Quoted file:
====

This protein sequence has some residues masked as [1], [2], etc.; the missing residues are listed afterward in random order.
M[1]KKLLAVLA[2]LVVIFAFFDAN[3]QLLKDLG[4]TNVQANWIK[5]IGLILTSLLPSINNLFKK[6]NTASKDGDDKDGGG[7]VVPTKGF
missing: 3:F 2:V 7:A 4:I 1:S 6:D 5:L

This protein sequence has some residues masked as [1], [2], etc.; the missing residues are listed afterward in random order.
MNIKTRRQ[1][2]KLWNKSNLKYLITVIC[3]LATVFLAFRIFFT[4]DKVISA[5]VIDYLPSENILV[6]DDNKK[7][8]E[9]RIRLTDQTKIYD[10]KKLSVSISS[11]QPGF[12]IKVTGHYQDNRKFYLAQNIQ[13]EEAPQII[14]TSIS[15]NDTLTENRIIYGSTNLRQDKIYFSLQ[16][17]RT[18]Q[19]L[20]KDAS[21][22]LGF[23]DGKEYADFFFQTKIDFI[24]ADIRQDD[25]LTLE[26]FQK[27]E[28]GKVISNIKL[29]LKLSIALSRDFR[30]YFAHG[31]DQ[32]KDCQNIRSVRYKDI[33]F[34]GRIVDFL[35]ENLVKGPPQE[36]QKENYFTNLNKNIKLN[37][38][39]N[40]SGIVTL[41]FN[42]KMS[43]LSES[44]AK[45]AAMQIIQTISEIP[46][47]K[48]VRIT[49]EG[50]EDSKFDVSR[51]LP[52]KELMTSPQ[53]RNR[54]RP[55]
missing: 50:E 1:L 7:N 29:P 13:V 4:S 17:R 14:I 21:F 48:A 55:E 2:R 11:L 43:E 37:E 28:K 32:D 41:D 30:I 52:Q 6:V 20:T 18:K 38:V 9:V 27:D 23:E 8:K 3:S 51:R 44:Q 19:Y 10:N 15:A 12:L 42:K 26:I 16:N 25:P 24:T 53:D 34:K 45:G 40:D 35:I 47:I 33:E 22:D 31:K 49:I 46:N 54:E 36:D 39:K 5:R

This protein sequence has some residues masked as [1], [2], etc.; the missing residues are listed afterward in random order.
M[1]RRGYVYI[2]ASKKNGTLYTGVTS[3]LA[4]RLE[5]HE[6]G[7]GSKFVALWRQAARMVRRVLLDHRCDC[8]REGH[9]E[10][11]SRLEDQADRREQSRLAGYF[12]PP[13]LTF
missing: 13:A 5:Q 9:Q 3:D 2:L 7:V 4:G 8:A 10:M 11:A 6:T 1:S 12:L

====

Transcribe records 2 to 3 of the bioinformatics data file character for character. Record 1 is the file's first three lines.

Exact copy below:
This protein sequence has some residues masked as [1], [2], etc.; the missing residues are listed afterward in random order.
MNIKTRRQ[1][2]KLWNKSNLKYLITVIC[3]LATVFLAFRIFFT[4]DKVISA[5]VIDYLPSENILV[6]DDNKK[7][8]E[9]RIRLTDQTKIYD[10]KKLSVSISS[11]QPGF[12]IKVTGHYQDNRKFYLAQNIQ[13]EEAPQII[14]TSIS[15]NDTLTENRIIYGSTNLRQDKIYFSLQ[16][17]RT[18]Q[19]L[20]KDAS[21][22]LGF[23]DGKEYADFFFQTKIDFI[24]ADIRQDD[25]LTLE[26]FQK[27]E[28]GKVISNIKL[29]LKLSIALSRDFR[30]YFAHG[31]DQ[32]KDCQNIRSVRYKDI[33]F[34]GRIVDFL[35]ENLVKGPPQE[36]QKENYFTNLNKNIKLN[37][38][39]N[40]SGIVTL[41]FN[42]KMS[43]LSES[44]AK[45]AAMQIIQTISEIP[46][47]K[48]VRIT[49]EG[50]EDSKFDVSR[51]LP[52]KELMTSPQ[53]RNR[54]RP[55]
missing: 50:E 1:L 7:N 29:P 13:V 4:S 17:R 14:I 21:F 48:A 55:E 2:R 11:L 43:E 37:E 28:K 32:D 41:D 30:I 52:Q 6:V 20:T 18:K 38:V 9:V 27:D 23:E 8:K 3:S 51:R 44:Q 19:Y 10:N 15:A 12:L 42:K 26:I 16:N 25:P 24:T 53:D 34:K 45:G 40:D 35:I 47:I 33:E 22:D 31:K 49:I 46:N 54:E 36:D 39:K 5:R

This protein sequence has some residues masked as [1], [2], etc.; the missing residues are listed afterward in random order.
M[1]RRGYVYI[2]ASKKNGTLYTGVTS[3]LA[4]RLE[5]HE[6]G[7]GSKFVALWRQAARMVRRVLLDHRCDC[8]REGH[9]E[10][11]SRLEDQADRREQSRLAGYF[12]PP[13]LTF
missing: 13:A 5:Q 9:Q 3:D 2:L 7:V 4:G 8:A 10:M 11:A 6:T 1:S 12:L